I think this is an excellent point. I have had several crowns over the years and my dentist is very aware of proper color match. Is there a material applied to the crown or denture after modeling or is the color dependent upon the color of the 3-D material itself? At any rate, this seems to be an ideal application for 3-D printing and another example of technology being used to benefit mankind. I think it's great. Thank you Ann for posting this piece.
J-allen, Gold is the best metal for implants because it has zero corrosion and absolutly no rejection problems. Stainless steel can have severe corrosion issues in the body, that's why it no longer is used in joints or other critical implants. Many people are allergic to nickel alloys also, even when it is used in jewelry. Have you ever looked at a fitting on a boat or railing and witnessed "stainless Steel" rust stains?
Titanium is another premium medical metal with no rejection or corrosion problems, however if you ever worked with it, it is very difficult to machine. Your average medical lab would have problems with it and would have a steep learning curve.
The article says that in a fully digital operation, impressions are no longer needed. I assume that the patient's mouth would be 3D scanned, correct? If so, what type of 3D scanner would be used for that?
Ceramics do cause a lot more wear on opposing teeth. The main reason they are used is because most people don't want to have a gold front tooth. People want a color matched ceramic (porcelain) for cosmetic reasons. The gold is much less likely to chip and is tougher. I'm not sure of the exact composition of the gold alloy used in crowns but I don't think they are even 50% gold.
j-allen, that's an interesting idea. However, I wonder about the bio-compatibility of some of the alloys you mention, Also, newer alloys have been created specifically for making these dental devices, for example, BEGO's Wirconium: http://begousa.com/Wironium_FAQ.wss
Interesting point. Of course if ceramic materials are not too hard (cause erosion of mating teeth) then i can't see why a metal would be. As for corrosion resistance, certainly any of the high-nickel alloys would be far more than adequate. Even the 300-series stainless steels would be fine. Perhaps I should mention that one reason I avoid gold is for ethical reasons, considering the corrupt, polluting and vicious industries that produce most of it.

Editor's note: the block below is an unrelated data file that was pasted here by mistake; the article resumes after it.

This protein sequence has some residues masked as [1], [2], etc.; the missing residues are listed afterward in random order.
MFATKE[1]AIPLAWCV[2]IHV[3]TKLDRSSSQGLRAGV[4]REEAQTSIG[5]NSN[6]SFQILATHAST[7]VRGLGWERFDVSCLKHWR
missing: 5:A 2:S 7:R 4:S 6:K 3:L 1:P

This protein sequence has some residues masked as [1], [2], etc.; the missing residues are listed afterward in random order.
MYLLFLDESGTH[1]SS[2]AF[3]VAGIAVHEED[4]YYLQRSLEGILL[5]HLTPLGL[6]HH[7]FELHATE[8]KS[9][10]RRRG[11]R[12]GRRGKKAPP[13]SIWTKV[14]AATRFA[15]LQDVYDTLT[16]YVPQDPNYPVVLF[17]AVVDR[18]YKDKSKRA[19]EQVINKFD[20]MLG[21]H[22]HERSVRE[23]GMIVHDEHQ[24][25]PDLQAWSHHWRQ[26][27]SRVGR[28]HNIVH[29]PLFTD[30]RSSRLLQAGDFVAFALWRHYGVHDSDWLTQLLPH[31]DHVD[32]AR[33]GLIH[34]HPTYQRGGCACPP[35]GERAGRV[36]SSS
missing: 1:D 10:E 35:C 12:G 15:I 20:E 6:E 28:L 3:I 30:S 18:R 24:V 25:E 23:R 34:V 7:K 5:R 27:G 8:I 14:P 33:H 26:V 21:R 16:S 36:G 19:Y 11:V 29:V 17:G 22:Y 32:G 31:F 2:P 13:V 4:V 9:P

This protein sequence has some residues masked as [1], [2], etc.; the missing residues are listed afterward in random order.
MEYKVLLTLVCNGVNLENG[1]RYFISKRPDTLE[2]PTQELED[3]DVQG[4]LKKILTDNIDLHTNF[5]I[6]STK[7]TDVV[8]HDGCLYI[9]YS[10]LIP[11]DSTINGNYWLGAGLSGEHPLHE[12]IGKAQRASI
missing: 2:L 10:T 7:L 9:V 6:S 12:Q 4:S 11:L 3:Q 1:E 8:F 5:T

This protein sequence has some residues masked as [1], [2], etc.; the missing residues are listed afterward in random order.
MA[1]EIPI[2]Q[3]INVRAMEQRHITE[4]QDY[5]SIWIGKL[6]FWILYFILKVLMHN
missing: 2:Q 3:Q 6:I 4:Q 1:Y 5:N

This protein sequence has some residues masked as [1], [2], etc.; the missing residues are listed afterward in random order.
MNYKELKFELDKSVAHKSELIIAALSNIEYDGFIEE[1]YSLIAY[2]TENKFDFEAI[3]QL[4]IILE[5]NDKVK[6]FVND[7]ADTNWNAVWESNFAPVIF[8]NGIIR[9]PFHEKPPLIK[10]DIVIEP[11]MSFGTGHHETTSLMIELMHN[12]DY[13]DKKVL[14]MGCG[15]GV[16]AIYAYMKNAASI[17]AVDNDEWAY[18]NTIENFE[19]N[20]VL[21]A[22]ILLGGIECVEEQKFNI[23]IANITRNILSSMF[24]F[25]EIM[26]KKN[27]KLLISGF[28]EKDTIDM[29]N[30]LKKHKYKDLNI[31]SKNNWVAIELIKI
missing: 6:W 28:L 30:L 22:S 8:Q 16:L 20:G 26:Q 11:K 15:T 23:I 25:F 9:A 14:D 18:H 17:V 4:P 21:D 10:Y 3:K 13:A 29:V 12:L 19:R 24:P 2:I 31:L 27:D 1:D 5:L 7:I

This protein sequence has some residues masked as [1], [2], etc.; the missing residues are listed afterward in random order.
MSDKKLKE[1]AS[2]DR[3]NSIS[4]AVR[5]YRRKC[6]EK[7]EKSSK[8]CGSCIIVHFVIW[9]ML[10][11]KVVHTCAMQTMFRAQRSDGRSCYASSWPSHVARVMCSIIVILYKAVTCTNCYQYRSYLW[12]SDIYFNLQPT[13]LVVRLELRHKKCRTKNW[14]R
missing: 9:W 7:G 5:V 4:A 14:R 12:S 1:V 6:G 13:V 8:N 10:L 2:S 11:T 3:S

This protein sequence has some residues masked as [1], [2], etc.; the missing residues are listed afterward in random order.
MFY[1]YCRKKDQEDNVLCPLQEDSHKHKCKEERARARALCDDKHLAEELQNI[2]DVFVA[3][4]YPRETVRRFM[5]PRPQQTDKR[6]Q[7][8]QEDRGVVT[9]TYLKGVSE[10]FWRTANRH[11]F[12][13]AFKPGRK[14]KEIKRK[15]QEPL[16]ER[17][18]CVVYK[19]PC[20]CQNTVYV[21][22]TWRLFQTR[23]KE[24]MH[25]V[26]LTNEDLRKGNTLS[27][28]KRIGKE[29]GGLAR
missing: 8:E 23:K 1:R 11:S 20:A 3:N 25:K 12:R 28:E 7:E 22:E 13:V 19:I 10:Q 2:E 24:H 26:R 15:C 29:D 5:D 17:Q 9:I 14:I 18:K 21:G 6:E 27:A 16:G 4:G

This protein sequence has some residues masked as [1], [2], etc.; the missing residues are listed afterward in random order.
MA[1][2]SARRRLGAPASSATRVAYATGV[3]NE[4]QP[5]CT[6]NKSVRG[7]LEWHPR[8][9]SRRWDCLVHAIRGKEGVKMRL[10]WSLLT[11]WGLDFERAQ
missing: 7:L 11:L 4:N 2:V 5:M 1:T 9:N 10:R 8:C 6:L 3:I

The gold used for crowns is actually a very good material. It is very corrosion resistant and best of all it is not too hard. If you make a crown out of a material that is very hard it causes excess wear on the opposing teeth. I would only choose a hard material like porcelain on one of my teeth that is very visible and a color match with adjacent teeth is critical.
Once we have a digital "image" of the crown, I would like the data to be fed to a small CNC milling machine which then sculpts the crown out of a modern corrosion proof alloy such as monel or Inconel. This would give a permanent crown without useng over-priced "squishy" metals. At present we use these precious alloys because they are amenable to low temperature casting, yet they are hardly ideal either mechanically nor economically.
Definitely this seems like a good fit for 3D printing by making a painstaking process more affordable and cost effective. It's good to see the little labs being able to take advantage of the innovation.
Some cars are more reliable than others, but even the vehicles at the bottom of this year’s Consumer Reports reliability survey are vastly better than those of 20 years ago in the key areas of powertrain and hardware, experts said this week.
Many of the materials in this slideshow are resins or elastomers, plus reinforced materials, styrenics, and PLA masterbatches. Applications range from automotive and aerospace to industrial, consumer electronics and wearables, consumer goods, medical and healthcare, as well as sporting goods, and materials for protecting food and beverages.
While many larger companies are still reluctant to rely on wireless networks to transmit important information in industrial settings, there is an increasing acceptance rate of the newer, more robust wireless options that are now available.
Focus on Fundamentals consists of 45-minute on-line classes that cover a host of technologies. You learn without leaving the comfort of your desk. All classes are taught by subject-matter experts and all are archived. So if you can't attend live, attend at your convenience.